1626a787 557
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558=head2 LVALUE functions for lists
559
560The old perltodo notes that lvalue functions don't work for list or hash
561slices. This would be good to fix.
562
563=head2 LVALUE functions in the debugger
564
565The old perltodo notes that lvalue functions don't work in the debugger. This
566would be good to fix.
567
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568=head2 regexp optimiser optional
569
570The regexp optimiser is not optional. It should configurable to be, to allow
571its performance to be measured, and its bugs to be easily demonstrated.
572
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573=head2 delete &function
574
575Allow to delete functions. One can already undef them, but they're still
576in the stash.
577
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578=head2 optional optimizer
579
580Make the peephole optimizer optional. Currently it performs two tasks as
581it walks the optree - genuine peephole optimisations, and necessary fixups of
582ops. It would be good to find an efficient way to switch out the
583optimisations whilst keeping the fixups.
584
585=head2 You WANT *how* many
586
587Currently contexts are void, scalar and list. split has a special mechanism in
588place to pass in the number of return values wanted. It would be useful to
589have a general mechanism for this, backwards compatible and little speed hit.
590This would allow proposals such as short circuiting sort to be implemented
591as a module on CPAN.
592
593=head2 lexical aliases
594
595Allow lexical aliases (maybe via the syntax C<my \$alias = \$foo>.
596
597=head2 entersub XS vs Perl
598
599At the moment pp_entersub is huge, and has code to deal with entering both
600perl and XS subroutines. Subroutine implementations rarely change between
601perl and XS at run time, so investigate using 2 ops to enter subs (one for
602XS, one for perl) and swap between if a sub is redefined.
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603
604=head2 Self ties
605
606self ties are currently illegal because they caused too many segfaults. Maybe
607the causes of these could be tracked down and self-ties on all types re-
608instated.
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609
610=head2 Optimize away @_
611
612The old perltodo notes "Look at the "reification" code in C<av.c>".
613
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614=head2 What hooks would assertions need?
615
616Assertions are in the core, and work. However, assertions needed to be added
617as a core patch, rather than an XS module in ext, or a CPAN module, because
618the core has no hooks in the necessary places. It would be useful to
619investigate what hooks would need to be added to make it possible to provide
620the full assertion support from a CPAN module, so that we aren't constraining
621the imagination of future CPAN authors.
622
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623=head2 Properly Unicode safe tokeniser and pads.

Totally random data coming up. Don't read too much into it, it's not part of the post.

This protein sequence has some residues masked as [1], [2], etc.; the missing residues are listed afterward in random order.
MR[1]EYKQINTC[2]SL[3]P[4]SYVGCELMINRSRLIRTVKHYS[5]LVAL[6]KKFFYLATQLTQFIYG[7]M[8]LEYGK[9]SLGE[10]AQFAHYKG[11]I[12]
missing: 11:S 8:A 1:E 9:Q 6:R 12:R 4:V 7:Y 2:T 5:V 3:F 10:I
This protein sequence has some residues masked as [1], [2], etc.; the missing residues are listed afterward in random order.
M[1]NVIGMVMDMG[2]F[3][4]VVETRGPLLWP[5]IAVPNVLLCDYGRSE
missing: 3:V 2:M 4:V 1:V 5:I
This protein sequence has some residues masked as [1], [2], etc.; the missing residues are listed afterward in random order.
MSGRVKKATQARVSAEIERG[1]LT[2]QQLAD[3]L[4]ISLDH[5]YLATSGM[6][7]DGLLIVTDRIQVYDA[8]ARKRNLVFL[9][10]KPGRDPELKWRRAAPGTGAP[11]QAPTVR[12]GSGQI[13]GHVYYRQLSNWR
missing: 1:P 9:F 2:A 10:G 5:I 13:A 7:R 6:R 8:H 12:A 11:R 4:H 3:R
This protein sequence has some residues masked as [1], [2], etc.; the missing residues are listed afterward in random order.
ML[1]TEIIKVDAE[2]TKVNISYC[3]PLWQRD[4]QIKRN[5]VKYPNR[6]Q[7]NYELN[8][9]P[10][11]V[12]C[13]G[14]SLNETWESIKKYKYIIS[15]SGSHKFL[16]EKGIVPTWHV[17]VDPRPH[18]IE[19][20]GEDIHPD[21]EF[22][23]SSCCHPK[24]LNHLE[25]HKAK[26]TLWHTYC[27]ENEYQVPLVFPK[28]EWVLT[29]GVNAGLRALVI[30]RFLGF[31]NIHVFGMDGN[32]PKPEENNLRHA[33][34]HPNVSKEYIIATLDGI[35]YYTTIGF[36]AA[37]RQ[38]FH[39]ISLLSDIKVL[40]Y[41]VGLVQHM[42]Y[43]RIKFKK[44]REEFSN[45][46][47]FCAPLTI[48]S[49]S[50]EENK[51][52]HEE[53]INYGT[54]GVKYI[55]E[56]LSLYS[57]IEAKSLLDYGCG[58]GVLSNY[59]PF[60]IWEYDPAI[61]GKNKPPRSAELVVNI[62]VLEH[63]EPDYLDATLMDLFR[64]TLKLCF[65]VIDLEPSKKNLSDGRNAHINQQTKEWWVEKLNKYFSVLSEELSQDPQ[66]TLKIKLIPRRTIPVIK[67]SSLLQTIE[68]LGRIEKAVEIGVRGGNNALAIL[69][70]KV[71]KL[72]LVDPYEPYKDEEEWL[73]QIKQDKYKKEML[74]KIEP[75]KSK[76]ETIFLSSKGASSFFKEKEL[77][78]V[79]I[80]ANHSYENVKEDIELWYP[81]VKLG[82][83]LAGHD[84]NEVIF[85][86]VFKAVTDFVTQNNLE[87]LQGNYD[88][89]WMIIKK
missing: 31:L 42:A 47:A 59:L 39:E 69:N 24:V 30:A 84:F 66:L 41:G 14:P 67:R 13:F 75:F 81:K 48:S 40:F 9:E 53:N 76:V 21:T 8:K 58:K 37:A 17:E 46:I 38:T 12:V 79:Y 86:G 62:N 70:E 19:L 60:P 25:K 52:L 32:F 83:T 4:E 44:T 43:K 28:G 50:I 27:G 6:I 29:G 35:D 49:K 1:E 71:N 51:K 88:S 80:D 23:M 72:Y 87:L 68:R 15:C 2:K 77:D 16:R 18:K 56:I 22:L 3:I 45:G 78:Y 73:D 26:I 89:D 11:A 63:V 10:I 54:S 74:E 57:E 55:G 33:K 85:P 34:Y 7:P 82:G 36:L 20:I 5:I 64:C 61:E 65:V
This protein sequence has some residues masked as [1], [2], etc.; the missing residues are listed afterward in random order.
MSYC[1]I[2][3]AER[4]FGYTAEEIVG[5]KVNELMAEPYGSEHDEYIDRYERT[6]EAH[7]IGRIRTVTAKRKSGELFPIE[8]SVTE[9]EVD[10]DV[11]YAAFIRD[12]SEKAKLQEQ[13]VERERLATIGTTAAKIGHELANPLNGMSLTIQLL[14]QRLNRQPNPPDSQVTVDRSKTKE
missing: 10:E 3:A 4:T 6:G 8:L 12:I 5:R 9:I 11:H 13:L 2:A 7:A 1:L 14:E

624
625The tokeniser isn't actually very UTF-8 clean. C<use utf8;> is a hack -
626variable names are stored in stashes as raw bytes, without the utf-8 flag
627set. The pad API only takes a C<char *> pointer, so that's all bytes too. The
628tokeniser ignores the UTF-8-ness of C<PL_rsfp>, or any SVs returned from
629source filters. All this could be fixed.
630
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RGS
631=head2 The yada yada yada operators
632
633Perl 6's Synopsis 3 says:
634
635I<The ... operator is the "yada, yada, yada" list operator, which is used as
636the body in function prototypes. It complains bitterly (by calling fail)
637if it is ever executed. Variant ??? calls warn, and !!! calls die.>
638
639Those would be nice to add to Perl 5. That could be done without new ops.
640
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641=head1 Big projects
642
643Tasks that will get your name mentioned in the description of the "Highlights
644of 5.10"
645
646=head2 make ithreads more robust
647
4e577f8b 648Generally make ithreads more robust. See also L</iCOW>
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649
650This task is incremental - even a little bit of work on it will help, and
651will be greatly appreciated.
652
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653One bit would be to write the missing code in sv.c:Perl_dirp_dup.
654
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655Fix Perl_sv_dup, et al so that threads can return objects.
656
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657=head2 iCOW
658
659Sarathy and Arthur have a proposal for an improved Copy On Write which
660specifically will be able to COW new ithreads. If this can be implemented
661it would be a good thing.
662
663=head2 (?{...}) closures in regexps
664
665Fix (or rewrite) the implementation of the C</(?{...})/> closures.
666
667=head2 A re-entrant regexp engine
668
669This will allow the use of a regex from inside (?{ }), (??{ }) and
670(?(?{ })|) constructs.
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672=head2 Add class set operations to regexp engine
673
674Apparently these are quite useful. Anyway, Jeffery Friedl wants them.
675
676demerphq has this on his todo list, but right at the bottom.